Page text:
Let’s review: recent summaries of connectivity research

Need to take a step back and catch up?  Recent reviews of the past six month have focused on a wide variety of connectivity topics, from animal behavior to marine ecosystems and the applications of landscape genetics.  Here are a few findings from these reviews that describe the current status of connectivity research:

  • Almost 70% of studies on the potential for anthropogenic linear gaps, such as roads and trails, to support higher plant abundance or diversity found that these gaps did have higher diversity and/or abundance than adjacent habitats.  However, there was a strong bias towards studying exotic species, and little research on the mechanism by which linear gaps might increase plant abundance and diversity.

Suárez-Esteban, A., L. Fahrig, M. Delibes, and J. M. Fedriani. 2016. Can anthropogenic linear gaps increase plant abundance and diversity? Landscape Ecology 31(4): 721-729.

  • Over a decade has passed since the emergence of arguments that habitat loss and habitat fragmentation should be considered as independent processes, but only 18% of studies have done so.  More conservation insight might be gained by explicitly separating the two in research.

Hadley, A. S., and M. G. Betts. 2016. Refocusing habitat fragmentation research using lessons from the last decade. Current Landscape Ecology Reports 1(2): 55-66.

  • Aquatic ecosystem research varies in focus: studies in overharvesting dominate marine ecosystem research, while studies of habitat modification dominate freshwater ecosystem research.  Few studies have directly assessed the impact of climate change on aquatic ecosystems overall, particularly those studies that use graph theory.  Graph theory may be most effective to look at functional connectivity of aquatic ecosystems, since it can be quickly used to assess how a management strategy affects connectivity.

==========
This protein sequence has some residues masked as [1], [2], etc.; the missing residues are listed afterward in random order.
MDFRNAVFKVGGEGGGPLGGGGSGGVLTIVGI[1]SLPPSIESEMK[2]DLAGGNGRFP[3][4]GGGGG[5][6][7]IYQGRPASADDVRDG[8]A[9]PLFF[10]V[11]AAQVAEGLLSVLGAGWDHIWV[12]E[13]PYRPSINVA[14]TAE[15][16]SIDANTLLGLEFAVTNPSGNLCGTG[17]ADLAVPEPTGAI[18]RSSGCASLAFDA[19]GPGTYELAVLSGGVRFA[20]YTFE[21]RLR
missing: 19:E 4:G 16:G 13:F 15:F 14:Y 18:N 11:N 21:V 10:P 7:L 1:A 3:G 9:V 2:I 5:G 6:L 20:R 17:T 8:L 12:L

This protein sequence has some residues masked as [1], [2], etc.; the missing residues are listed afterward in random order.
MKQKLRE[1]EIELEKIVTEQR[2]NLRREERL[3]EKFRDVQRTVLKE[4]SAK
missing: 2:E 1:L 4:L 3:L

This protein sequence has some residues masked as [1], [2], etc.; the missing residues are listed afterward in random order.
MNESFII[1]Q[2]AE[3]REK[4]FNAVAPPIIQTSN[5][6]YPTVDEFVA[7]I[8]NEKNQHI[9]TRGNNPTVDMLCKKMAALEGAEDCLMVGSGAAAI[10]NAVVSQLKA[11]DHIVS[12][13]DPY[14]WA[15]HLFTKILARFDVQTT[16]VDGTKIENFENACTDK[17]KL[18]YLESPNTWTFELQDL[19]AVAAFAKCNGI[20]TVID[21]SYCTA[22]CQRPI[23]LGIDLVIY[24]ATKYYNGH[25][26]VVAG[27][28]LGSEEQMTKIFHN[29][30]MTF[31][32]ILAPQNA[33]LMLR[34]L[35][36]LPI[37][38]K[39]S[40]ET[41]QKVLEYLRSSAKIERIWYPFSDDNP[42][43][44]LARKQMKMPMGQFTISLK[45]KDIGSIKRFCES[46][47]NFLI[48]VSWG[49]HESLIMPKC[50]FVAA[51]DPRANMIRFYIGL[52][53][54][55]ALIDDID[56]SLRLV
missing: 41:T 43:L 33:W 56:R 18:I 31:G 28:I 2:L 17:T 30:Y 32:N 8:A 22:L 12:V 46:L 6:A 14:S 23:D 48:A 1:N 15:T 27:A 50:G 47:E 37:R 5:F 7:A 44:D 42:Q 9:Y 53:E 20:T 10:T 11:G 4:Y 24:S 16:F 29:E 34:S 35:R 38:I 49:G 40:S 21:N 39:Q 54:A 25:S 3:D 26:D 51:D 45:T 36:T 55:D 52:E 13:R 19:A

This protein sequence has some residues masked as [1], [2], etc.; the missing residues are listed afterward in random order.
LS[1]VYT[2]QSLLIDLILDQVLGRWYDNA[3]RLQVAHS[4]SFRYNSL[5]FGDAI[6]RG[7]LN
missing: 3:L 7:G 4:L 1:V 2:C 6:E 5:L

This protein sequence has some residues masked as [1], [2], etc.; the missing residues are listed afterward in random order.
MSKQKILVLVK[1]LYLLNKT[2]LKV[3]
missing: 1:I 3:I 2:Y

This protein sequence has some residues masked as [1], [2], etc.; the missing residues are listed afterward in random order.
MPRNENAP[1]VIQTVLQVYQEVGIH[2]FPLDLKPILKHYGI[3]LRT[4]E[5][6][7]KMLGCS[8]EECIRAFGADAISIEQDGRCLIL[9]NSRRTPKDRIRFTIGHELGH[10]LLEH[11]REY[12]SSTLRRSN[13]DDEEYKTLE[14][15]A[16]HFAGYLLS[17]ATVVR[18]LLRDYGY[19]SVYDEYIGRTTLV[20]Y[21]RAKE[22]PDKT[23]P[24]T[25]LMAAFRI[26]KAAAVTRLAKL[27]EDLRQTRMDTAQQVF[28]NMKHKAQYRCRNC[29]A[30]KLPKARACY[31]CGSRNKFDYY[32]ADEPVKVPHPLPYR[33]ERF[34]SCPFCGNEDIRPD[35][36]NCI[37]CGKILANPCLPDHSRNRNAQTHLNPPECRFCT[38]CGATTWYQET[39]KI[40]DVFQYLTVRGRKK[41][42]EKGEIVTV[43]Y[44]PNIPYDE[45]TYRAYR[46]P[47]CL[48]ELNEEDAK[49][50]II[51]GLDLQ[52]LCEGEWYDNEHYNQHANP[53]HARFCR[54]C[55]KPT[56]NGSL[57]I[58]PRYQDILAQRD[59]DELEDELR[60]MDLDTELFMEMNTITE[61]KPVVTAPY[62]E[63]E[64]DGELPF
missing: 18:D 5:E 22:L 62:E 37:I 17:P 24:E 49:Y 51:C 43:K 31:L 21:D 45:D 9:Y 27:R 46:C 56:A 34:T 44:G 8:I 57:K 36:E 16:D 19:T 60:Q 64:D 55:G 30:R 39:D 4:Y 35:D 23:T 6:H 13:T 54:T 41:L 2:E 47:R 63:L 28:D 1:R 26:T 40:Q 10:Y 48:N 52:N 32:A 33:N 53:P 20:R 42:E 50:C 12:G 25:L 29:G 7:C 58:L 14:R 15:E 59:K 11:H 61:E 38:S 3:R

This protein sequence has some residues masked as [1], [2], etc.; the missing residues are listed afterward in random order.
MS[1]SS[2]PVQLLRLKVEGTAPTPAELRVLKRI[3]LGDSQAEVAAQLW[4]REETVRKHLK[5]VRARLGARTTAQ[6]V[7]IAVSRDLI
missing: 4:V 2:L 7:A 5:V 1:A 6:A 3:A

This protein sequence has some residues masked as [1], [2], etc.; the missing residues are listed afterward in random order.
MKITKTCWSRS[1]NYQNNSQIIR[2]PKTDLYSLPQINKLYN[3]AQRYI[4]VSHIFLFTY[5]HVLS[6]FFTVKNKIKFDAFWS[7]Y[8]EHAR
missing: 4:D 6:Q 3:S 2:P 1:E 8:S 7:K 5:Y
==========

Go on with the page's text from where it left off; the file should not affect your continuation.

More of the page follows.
Saunders, M. L., C. J. Brown, M. M. Foley, C. M. Febria, R. Albright, M. G. Mehling, M. T. Kavanaugh, and D. D. Burfiend. 2016. Human impacts on connectivity in marine and freshwater ecosystems assessed using graph theory: a review. Marine and Freshwater Research 67(3): 277-290.

  • Using resource selection functions to estimate landscape resistance may be misleading if they do not also incorporate movement behavior.  Most connectivity studies fail to do so, potentially emphasizing sub-optimal linkages in the landscape.

Abrahms, B., S. C. Sawyer, N. R. Jordan, J. W. McNutt, A. M. Wilson, and J. S. Brashares. 2016. Does wildlife resource selection accurately inform corridor conservation? Journal of Applied Ecology. DOI: 10.1111/1365-2664.12714.

How much does animal behavior matter in corridor planning? (June 2016)

  • Over the past decade, the number of published studies on quantifying landscape connectivity and its effect on biodiversity has increased almost eight-fold, with an increase in measures of functional connectivity over structural connectivity. Over half of the studies do not test for the effects of connectivity, but almost all that do found effects on biodiveristy, with the majority positive.

Fletcher Jr., R. J., N. S. Burrell, B. E. Reichert, D. Vasudev, and J. D. Austin. 2016. Divergent perspectives on landscape connectivity reveal consistent effects from genes to communities. Current Landscape Ecology Reports 1(2): 67-79.

2016-08-30T15:43:39+00:00 August 26th, 2016|

About the Author:

Heather Cayton
Heather Cayton is the Managing Director of ConservationCorridor.org and a Research Technician at North Carolina State University. She received her B.S. from the University of Virginia and her M.S. from Virginia Tech, and has spent the past eight years studying corridors and rare butterflies in North Carolina.